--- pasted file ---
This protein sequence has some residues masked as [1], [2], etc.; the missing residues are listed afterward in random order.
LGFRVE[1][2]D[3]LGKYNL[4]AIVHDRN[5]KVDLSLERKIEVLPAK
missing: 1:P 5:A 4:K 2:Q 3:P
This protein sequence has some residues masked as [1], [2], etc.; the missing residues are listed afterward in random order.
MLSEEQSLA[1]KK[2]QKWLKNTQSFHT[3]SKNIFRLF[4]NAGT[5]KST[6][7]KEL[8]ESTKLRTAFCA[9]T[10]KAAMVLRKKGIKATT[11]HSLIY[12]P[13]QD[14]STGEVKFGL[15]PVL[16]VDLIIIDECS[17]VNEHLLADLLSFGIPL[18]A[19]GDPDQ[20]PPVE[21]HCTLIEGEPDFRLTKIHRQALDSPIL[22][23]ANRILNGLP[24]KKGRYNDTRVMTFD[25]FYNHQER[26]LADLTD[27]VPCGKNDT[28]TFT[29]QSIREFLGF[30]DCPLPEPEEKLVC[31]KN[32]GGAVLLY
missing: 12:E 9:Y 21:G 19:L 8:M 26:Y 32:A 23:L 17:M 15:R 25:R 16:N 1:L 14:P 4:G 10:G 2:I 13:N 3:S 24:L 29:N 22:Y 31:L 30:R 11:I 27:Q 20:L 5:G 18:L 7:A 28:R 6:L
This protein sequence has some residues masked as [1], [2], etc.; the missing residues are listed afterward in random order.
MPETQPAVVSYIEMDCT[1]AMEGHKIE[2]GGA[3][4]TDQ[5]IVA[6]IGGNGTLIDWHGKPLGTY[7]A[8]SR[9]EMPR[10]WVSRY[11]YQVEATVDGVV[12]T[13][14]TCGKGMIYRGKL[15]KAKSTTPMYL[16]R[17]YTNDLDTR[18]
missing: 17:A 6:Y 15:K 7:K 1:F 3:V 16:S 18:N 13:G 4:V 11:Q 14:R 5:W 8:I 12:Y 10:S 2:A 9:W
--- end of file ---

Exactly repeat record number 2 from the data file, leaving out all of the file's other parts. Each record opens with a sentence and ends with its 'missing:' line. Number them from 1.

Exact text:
This protein sequence has some residues masked as [1], [2], etc.; the missing residues are listed afterward in random order.
MLSEEQSLA[1]KK[2]QKWLKNTQSFHT[3]SKNIFRLF[4]NAGT[5]KST[6][7]KEL[8]ESTKLRTAFCA[9]T[10]KAAMVLRKKGIKATT[11]HSLIY[12]P[13]QD[14]STGEVKFGL[15]PVL[16]VDLIIIDECS[17]VNEHLLADLLSFGIPL[18]A[19]GDPDQ[20]PPVE[21]HCTLIEGEPDFRLTKIHRQALDSPIL[22][23]ANRILNGLP[24]KKGRYNDTRVMTFD[25]FYNHQER[26]LADLTD[27]VPCGKNDT[28]TFT[29]QSIREFLGF[30]DCPLPEPEEKLVC[31]KN[32]GGAVLLY
missing: 12:E 9:Y 21:G 19:L 8:M 26:Y 32:A 23:L 17:M 15:R 25:R 16:N 1:L 14:P 4:G 10:G 2:I 13:N 3:S 24:L 29:N 22:Y 31:L 30:R 11:I 27:Q 20:L 5:G 18:L 7:A 28:R 6:L